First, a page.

The following items are from our GetExploring! Greenville and GetHiking! Charlotte, Triad and Triangle enewsletters. All enewsletters are delivered, upon request, to subscribers’ email boxes on Mondays. If you’d like to sign up for this free service, email

GH.Tips_.1208GetHiking! at Night, on the Mountains-to-Sea Trail
Day-Hike Section D, Falls Lake, Raleigh
GetHiking! Triangle
When: Wednesday, Dec. 15, 7 p.m.

Same hike we did last Tuesday night (and the Tuesday night before that), on what the Friends of the Mountains-to-Sea Trail refer to as Day-Hike Section D, the 2.8-mile stretch between Bayleaf Church Road and Possum Track Road. Why the same trail? For starters, it’s dark: who’s gonna know? We’ll start from Bayleaf Church Road, hike east for 45 minutes, then about-face and return; about an hour and a half of hiking, for the cyphering impaired. You need a nightlight for this hike; I pack a couple loaners, first come/first accommodated; sign up below. This is a somewhat rolling stretch of trail, with a few instances of roots and rocks but generally in good shape. A good first-time hike for the night-hike novice.

Hike leader: Joe Miller
More info and to sign up, go here.

GetHiking! North Carolina’s Classic Hikes: Mount Mitchell
GetHiking! Charlotte, Triad, Triangle
When: Sunday, Jan. 3, 8:30 a.m.

Mitchell.Snow_What better way to start a new year of adventure than by climbing the highest peak on the East Coast!

That’s how our GetHiking! North Carolina’s Classic Hikes program plans to cap its first year, climbing Mount Mitchell, at 6,684 feet not only the highest point on the East Coast, but the highest point east of South Dakota’s Black Hills. And we aren’t starting from the gift shop for the tenth-of-a-mile walk to the top, either.

Rather, we’ll earn the summit, starting from the Black Mountain Campground and taking the 5.5-mile Mount Mitchell Trail to the summit, gaining more than 3,700 vertical feet in the process. The trail doubles as the Mountains-to-Sea Trail: for the first 4-plus miles it’s mostly a steady progression of switchbacks on mostly civil tread. The last mile or so, the trail takes a more direct approach as it climbs through a spruce-fir forest. In addition to the 5.5 miles up, there’s the 5.5 miles back down, making for an 11-mile day.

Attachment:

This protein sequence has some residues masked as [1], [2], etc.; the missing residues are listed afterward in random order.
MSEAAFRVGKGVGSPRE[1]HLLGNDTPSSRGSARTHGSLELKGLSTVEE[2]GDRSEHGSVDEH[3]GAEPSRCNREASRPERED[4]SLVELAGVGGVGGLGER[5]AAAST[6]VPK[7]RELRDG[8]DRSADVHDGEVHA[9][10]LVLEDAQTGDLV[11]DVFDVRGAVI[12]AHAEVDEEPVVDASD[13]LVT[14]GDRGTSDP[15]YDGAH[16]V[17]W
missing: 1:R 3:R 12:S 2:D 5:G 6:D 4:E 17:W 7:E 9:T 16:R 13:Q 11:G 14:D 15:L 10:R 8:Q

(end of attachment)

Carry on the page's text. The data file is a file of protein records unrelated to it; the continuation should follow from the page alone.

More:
There could be snow and ice: for that reason, traction devices will be required for this hike (see Gear of the Week, below). The emagazine for this hike will include a gear list specific to this hike. The emag will go out by week’s end.

This is a challenging hike with a steady climb to the summit. Temperatures will likely be in the 30s (or colder), there could be snow.

The hike is part of our GetHiking! North Carolina’s Classic Hikes series (see below for more information). It will be the last hike in this series of 12 hikes for 2015.

This is a fee program; there is a per-hike charge of $25. The fee includes a swag bag, monthly enewsletter and discounts on hiking gear at Great Outdoor Provision Co. You will be sent a PayPal invoice upon signing up for this hike.

Estimated drive time: Charlotte: 2 hours, 20 minutes; Greensboro: 2 hours, 50 minutes; Raleigh: 3 hours, 50 minutes. Registration for this hike closes Tuesday, Dec. 29 at 9 a.m.

Hike leader: Joe Miller
More info here.

Meanwhile, in the Greenville area …

We’re taking a hiatus until the after the first of the year. Until then, we’ll clue you in to some great programs at our nearby North Carolina State Parks.


Jones-Lake-State-Park-1Intro to Carolina Bays, Jones Lake State Park, Elizabethtown
A ranger discusses the geological mysteries of the Carolina Bays that dot the East Coast. Also discussed: the natural communities associated with Carolina Bays.
When: Saturday, Dec. 19, 3 p.m.
More info here.

Animals of Pettigrew State Park, Pettigrew State Park, Columbia.